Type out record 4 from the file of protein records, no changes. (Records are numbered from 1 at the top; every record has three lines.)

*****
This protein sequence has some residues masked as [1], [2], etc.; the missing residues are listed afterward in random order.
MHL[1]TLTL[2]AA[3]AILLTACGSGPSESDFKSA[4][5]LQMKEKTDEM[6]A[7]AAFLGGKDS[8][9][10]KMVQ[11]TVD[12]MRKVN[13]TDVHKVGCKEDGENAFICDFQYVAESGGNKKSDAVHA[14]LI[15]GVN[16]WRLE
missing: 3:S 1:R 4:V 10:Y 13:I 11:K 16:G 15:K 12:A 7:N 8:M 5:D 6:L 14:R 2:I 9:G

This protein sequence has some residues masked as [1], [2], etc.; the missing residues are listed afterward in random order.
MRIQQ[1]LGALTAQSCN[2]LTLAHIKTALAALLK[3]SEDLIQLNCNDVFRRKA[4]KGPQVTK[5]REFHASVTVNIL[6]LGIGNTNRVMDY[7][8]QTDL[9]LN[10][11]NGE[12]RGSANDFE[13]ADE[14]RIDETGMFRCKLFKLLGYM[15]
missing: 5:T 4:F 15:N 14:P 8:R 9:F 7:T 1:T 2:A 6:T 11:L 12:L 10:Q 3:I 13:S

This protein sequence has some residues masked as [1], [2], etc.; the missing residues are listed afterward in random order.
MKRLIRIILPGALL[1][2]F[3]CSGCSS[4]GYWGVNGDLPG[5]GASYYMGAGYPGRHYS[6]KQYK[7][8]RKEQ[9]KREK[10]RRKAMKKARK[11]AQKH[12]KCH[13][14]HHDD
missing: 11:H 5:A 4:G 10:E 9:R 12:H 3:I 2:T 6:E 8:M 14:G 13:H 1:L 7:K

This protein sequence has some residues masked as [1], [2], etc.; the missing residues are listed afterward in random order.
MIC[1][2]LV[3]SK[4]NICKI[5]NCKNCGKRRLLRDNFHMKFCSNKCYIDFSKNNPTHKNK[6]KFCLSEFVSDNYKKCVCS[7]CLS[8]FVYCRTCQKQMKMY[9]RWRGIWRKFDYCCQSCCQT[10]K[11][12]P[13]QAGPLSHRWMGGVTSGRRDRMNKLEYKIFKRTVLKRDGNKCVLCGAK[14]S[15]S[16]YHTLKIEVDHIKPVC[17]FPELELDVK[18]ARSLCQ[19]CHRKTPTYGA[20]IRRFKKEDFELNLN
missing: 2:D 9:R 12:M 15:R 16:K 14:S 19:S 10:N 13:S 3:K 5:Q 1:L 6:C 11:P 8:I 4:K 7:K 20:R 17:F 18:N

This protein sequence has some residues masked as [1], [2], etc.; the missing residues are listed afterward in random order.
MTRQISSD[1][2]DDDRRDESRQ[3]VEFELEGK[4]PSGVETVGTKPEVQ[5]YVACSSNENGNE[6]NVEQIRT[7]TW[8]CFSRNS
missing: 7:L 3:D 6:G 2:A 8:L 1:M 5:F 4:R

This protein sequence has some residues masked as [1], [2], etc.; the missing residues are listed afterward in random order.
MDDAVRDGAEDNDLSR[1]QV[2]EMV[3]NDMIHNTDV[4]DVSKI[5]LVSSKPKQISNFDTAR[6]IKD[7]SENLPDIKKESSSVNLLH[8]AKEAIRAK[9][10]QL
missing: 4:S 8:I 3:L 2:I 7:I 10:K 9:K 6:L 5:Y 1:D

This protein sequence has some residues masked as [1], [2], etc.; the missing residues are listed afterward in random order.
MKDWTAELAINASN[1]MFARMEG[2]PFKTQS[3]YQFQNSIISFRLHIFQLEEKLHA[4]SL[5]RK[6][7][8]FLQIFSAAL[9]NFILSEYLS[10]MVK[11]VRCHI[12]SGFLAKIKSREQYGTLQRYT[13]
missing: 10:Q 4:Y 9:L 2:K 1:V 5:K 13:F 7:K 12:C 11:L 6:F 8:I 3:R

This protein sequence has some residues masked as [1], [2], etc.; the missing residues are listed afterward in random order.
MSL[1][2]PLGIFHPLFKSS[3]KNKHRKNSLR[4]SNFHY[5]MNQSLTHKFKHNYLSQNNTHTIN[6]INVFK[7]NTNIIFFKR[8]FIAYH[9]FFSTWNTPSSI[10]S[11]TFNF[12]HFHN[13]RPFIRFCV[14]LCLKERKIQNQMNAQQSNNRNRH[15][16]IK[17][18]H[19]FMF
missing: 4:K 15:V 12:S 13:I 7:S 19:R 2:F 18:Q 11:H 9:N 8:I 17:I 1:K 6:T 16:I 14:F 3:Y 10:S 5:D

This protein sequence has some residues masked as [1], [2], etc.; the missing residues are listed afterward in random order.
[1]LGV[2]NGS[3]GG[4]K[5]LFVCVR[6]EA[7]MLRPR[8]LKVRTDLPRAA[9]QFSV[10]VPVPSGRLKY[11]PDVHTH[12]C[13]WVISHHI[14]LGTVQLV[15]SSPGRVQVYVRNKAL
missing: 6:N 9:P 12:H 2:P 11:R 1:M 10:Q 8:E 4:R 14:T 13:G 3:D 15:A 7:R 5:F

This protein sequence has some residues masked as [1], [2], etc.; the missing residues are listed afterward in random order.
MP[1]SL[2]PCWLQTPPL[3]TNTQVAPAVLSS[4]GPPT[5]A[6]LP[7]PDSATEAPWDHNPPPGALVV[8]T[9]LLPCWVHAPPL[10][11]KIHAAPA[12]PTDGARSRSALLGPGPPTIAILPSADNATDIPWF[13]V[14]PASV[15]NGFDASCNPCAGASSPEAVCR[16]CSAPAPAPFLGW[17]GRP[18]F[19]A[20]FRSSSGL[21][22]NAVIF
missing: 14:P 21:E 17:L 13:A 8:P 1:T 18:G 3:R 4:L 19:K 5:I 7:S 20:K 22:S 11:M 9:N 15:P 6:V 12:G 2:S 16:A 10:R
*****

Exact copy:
This protein sequence has some residues masked as [1], [2], etc.; the missing residues are listed afterward in random order.
MIC[1][2]LV[3]SK[4]NICKI[5]NCKNCGKRRLLRDNFHMKFCSNKCYIDFSKNNPTHKNK[6]KFCLSEFVSDNYKKCVCS[7]CLS[8]FVYCRTCQKQMKMY[9]RWRGIWRKFDYCCQSCCQT[10]K[11][12]P[13]QAGPLSHRWMGGVTSGRRDRMNKLEYKIFKRTVLKRDGNKCVLCGAK[14]S[15]S[16]YHTLKIEVDHIKPVC[17]FPELELDVK[18]ARSLCQ[19]CHRKTPTYGA[20]IRRFKKEDFELNLN
missing: 2:D 9:R 12:M 15:R 16:K 14:S 19:S 10:N 13:S 3:K 5:Q 1:L 6:C 11:P 8:I 4:K 7:K 20:R 17:F 18:N